The measure's most affronted opponent was Virginia's governor, John Murray, Earl of Dunmore. After reading the printed text of the order on May 26 (Dunmore had spent the previous day and night with George Washington at his farm outside of town), Dunmore immediately dissolved the assembly. On May 29, Dunmore explained to Lord Dartmouth, the Secretary of State for the Colonies, that the order of the burgesses declared, "what they are fond of having it thought always originates with them, a determined resolution to deny and oppose the authority of Parliament." Moreover, Dunmore believed that the order was "intended to prepare the minds of the people to receive other resolutions" that "could tend only to inflame the whole Country, and instigate the People to acts that might rouse the indignation of the Mother Country against them." To prevent "those ill effects," Dunmore employed "the only means" in his power, which he feared "will not be effectual": With the unanimous advice of the Council, he dissolved the assembly. The only silver lining that Dunmore could find were reports he "heard from many of the dissolved Members" that the religious measure was proposed and agreed to before most members could consider its political implications; had they been given more time to consider the order, "it is believed a very strong opposition would have been made to it, and probably that it might have had a different fate."

To burgesses such as Washington and Richard Henry Lee, the dissolution "was as sudden as unexpected" because Washington thought the day of fasting and prayer order was tame in comparison with resolves "of a much more spirited nature" that had been postponed until they had taken care of more important business (which were perhaps the resolves to which Dunmore referred in his letter to Dartmouth). The next day, on May 27, the former burgesses met at the Raleigh Tavern and adopted the resolves they had been holding back. They denounced the closure of the Boston port as an "attempt to destroy the constitutional liberty of all North America," adopted another non-importation association against tea and other East India Company goods, and called for a continental congress to consider "the united interests of America." Jefferson remembered that they "declared that an attack on any one colony should be considered as an attack on the whole."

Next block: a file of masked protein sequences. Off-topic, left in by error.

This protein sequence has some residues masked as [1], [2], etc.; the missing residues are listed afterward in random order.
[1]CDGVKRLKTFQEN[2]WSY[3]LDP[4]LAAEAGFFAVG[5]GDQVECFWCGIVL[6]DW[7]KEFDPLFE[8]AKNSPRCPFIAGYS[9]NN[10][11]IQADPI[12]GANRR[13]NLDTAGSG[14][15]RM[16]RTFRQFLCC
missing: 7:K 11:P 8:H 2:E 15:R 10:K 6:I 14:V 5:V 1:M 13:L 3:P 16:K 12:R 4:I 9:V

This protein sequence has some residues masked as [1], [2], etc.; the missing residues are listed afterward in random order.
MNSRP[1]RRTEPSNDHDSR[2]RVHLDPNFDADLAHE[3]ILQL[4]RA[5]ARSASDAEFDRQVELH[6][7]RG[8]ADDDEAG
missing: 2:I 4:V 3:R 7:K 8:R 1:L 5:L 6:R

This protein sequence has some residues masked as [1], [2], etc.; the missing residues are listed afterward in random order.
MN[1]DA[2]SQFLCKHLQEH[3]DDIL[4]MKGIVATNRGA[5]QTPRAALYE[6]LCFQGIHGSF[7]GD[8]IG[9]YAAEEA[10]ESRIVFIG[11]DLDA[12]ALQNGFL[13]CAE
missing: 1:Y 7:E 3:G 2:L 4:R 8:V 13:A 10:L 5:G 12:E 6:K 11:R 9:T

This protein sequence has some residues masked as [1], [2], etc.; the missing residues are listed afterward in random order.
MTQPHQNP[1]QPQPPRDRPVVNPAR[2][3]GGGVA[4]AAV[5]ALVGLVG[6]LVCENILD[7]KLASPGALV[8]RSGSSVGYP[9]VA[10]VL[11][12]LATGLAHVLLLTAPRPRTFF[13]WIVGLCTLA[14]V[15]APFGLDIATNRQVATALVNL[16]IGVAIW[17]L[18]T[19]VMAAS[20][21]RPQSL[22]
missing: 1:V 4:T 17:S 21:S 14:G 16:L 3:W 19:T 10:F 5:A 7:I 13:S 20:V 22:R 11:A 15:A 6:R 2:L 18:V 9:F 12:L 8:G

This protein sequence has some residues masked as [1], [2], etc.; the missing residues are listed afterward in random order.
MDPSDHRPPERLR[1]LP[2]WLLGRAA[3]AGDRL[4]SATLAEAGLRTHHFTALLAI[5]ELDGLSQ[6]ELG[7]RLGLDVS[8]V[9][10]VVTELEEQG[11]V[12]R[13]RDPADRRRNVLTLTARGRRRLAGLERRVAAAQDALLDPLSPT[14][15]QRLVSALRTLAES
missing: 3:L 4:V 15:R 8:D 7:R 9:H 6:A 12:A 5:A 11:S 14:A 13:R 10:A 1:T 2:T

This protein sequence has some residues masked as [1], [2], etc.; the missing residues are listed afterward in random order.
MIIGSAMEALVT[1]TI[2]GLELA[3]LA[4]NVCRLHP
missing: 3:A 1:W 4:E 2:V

On June 1, Washington and other burgesses "went to Church and fasted all day." In place of Gwatkin, the sermon was delivered by the chaplain of the House of Burgesses, the Rev. Thomas Price, who chose for his text Genesis 18:23, the answer to Abraham's question to the Lord about the destruction of Sodom: "Wilt thou also destroy the righteous with the wicked?" Other burgesses, such as Jefferson, returned home to organize June 1 as a fast day in their communities. Jefferson recalled his impression that "the effect of the day thro' the whole colony was like a shock of electricity." Edmund Randolph went even further, confirming Dunmore's worst fears, when he proclaimed the order as "a cement among the colonies" that "brought home to the bosom of each colony that the apprehensions of every other." Randolph believed that if Dartmouth and the rest of the British ministry had taken a closer look at the measure, it "might have well been interpreted into the seed of a revolution."